Skip to Main Content
U.S. Forest Service
Caring for the land and serving people

United States Department of Agriculture

Home > Search > Publication Information

  1. Share via EmailShare on FacebookShare on LinkedInShare on Twitter
    Dislike this pubLike this pub
    Author(s): Jason R. Teraoka; Phillip J. van Mantgem; Christopher R. Keyes
    Date: 2017
    Source: Gen. Tech. Rep. PSW-GTR-258. Albany, CA: U.S. Department of Agriculture, Forest Service, Pacific Southwest Research Station: 259-266
    Publication Series: General Technical Report (GTR)
    Station: Pacific Southwest Research Station
    PDF: Download Publication  (427.0 KB)

    Description

    Interest in the restoration of second-growth forests has continued to increase in the redwood region, which has further increased the importance of evaluating restoration-based silvicultural strategies. This study assessed the short-term effectiveness of four silvicultural treatments (two silvicultural thinning methods, low thinning and crown thinning, and two basal area retentions, 80 percent and 45 percent) as forest restoration tools via analysis of relative basal area growth at Redwood National Park. Prior to treatment, the second-growth stand had more than 1,600 trees ha-1 and 70.0 m2 ha-1 basal area and consisted primarily of two species, Douglas-fir (Pseudotsuga menziesii (Mirb.) Franco) (the dominant species) and redwood (Sequoia sempervirens (D. Don) Endl.). Growth was enhanced for all treatments with 5-year net basal area gains of 28.4 percent for the lowretention crown thinning, 28.1 percent for the low-retention low thinning, 23.3 percent for the high-retention crown thinning, 19.1 percent for high-retention low thinning, and only 14.2 percent for the control. We conclude that all four thinning treatments improved tree growth; but among them, the low-retention treatments were most effective in accomplishing restoration objectives, while the high-retention low thinning was least effective. Increasing the array of silvicultural tools that Redwood National Park can use may prove helpful in accomplishing restoration goals in future projects.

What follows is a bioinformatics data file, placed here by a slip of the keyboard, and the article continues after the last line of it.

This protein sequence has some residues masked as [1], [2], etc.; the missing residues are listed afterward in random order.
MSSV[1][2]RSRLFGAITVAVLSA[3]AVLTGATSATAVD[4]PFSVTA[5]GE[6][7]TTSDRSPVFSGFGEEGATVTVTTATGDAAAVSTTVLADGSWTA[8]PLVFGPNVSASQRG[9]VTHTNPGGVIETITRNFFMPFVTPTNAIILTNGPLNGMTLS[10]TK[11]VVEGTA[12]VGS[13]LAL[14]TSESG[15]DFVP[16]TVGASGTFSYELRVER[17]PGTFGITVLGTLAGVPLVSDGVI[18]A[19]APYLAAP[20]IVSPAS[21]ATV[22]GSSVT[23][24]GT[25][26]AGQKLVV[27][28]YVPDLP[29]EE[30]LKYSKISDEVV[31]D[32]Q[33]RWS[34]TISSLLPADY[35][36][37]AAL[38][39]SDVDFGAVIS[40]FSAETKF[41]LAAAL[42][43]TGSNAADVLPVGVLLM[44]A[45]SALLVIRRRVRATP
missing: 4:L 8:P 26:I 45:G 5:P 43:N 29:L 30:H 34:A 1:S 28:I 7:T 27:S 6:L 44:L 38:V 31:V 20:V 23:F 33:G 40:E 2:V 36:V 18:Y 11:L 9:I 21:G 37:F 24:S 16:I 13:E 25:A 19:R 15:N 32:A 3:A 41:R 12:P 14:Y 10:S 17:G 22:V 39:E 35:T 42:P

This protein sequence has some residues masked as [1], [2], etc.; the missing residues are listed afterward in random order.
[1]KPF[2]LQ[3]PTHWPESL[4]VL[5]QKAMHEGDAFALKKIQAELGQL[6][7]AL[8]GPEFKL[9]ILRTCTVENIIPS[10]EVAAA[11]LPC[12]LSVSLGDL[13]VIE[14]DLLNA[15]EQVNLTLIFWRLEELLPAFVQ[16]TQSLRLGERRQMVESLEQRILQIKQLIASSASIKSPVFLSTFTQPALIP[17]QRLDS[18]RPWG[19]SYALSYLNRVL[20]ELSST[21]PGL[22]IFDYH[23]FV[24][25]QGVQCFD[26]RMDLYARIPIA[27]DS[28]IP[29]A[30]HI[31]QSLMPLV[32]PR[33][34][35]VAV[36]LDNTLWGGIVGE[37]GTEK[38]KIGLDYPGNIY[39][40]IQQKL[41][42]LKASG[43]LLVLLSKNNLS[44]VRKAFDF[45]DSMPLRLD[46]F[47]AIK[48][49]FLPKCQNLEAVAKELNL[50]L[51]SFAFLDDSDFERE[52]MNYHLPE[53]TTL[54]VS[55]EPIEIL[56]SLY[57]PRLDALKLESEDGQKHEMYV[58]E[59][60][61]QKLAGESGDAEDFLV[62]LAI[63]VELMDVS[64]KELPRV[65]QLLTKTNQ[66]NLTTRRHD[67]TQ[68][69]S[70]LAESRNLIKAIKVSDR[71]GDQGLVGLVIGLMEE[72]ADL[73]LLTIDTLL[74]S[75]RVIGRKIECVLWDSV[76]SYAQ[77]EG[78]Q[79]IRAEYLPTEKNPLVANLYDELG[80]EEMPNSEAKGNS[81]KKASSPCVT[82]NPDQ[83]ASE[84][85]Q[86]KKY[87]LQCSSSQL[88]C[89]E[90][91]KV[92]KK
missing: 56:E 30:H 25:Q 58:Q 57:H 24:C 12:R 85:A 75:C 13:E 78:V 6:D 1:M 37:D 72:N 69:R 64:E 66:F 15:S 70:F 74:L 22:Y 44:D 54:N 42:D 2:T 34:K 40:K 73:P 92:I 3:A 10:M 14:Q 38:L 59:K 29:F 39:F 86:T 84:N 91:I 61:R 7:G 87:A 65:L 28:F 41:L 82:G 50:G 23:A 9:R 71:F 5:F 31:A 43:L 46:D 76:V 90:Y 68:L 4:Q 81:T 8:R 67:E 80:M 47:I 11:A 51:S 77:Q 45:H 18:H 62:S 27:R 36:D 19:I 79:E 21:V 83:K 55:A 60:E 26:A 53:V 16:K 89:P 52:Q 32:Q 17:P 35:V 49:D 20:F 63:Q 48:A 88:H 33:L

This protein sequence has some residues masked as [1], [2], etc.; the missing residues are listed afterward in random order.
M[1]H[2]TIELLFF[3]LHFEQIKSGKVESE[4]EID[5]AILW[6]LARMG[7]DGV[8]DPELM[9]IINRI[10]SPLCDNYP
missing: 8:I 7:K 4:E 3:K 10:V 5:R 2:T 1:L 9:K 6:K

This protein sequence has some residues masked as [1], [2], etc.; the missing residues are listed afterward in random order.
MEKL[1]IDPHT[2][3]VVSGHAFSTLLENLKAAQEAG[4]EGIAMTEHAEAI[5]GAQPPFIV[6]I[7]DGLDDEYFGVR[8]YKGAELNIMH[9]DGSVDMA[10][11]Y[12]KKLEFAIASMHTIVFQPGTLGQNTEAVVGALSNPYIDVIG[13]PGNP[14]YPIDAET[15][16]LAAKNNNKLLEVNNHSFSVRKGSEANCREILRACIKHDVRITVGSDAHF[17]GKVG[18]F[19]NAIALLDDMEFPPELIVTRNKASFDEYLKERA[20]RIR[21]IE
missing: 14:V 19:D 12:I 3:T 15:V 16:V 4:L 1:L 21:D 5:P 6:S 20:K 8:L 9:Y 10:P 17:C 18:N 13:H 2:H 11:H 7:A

Publication Notes

    • You may send email to psw_communications@fs.fed.us to request a hard copy of this publication.
    • (Please specify exactly which publication you are requesting and your mailing address.)
    • We recommend that you also print this page and attach it to the printout of the article, to retain the full citation information.
    • This article was written and prepared by U.S. Government employees on official time, and is therefore in the public domain.

    Citation

    Teraoka, Jason R.; van Mantgem, Phillip J.; Keyes, Christopher R. 2017. Low thinning and crown thinning of two severities as restoration tools at Redwood National Park. In: Standiford, Richard B.; Valachovic, Yana, tech cords. Coast redwood science symposium—2016: Past successes and future direction. Proceedings of a workshop. Gen. Tech. Rep. PSW-GTR-258. Albany, CA: U.S. Department of Agriculture, Forest Service, Pacific Southwest Research Station: 259-266.

    Keywords

    ecological restoration, forest stand dynamics, second-growth, Sequoia sempervirens, silviculture

    Related Search


    XML: View XML
Show More
Show Fewer
Jump to Top of Page
https://www.fs.usda.gov/treesearch/pubs/55435